HTML and CSS Reference
Check boxes are very similar to radio buttons. They use the same attributes and patterns,
with the exception of checkbox as their type attribute value. The difference between
the two is that check boxes allow users to select multiple values and tie them all to one
control name, while radio buttons limit users to one value.
1. <input type="checkbox" name="day" value="Friday" checked> Friday
2. <input type="checkbox" name="day" value="Saturday"> Saturday
3. <input type="checkbox" name="day" value="Sunday"> Sunday
Figure 10.10 A group of check boxes created using the <input> element with a
type attribute value of checkbox
Drop-down lists are a perfect way to provide users with a long list of options in a practical
manner. A long column of radio buttons next to a list of different options is not only visu-
ally unappealing, it's daunting and difficult for users to comprehend, especially those on a
mobile device. Drop-down lists, on the other hand, provide the perfect format for a long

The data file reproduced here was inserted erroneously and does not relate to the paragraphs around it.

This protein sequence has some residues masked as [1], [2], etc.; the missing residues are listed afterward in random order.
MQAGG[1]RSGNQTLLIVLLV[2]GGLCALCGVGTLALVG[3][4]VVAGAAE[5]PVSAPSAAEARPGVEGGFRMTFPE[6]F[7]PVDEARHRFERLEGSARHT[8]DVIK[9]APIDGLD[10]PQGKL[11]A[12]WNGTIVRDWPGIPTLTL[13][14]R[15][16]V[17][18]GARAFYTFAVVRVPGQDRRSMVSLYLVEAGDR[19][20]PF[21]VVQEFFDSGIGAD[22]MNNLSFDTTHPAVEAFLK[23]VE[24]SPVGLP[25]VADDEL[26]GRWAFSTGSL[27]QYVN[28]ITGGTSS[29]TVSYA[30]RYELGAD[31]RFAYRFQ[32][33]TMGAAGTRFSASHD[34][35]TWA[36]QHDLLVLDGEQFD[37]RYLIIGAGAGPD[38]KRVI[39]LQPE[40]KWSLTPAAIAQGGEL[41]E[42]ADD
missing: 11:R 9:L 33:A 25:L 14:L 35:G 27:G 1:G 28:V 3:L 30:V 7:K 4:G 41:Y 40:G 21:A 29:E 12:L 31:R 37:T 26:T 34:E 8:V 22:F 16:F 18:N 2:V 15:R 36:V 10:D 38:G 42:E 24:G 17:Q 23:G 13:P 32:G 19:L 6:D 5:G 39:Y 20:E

list of choices.
To create a drop-down list we'll use the <select> and <option> elements. The <se-
lect> element wraps all of the menu options, and each menu option is marked up using
the <option> element.
The name attribute resides on the <select> element, and the value attribute resides
on the <option> elements that are nested within the <select> element. The value
attribute on each <option> element then corresponds to the name attribute on the <se-
Each <option> element wraps the text (which is visible to users) of an individual option
within the list.
Much like the checked Boolean attribute for radio buttons and check boxes, drop-down
menus can use the selected Boolean attribute to preselect an option for users.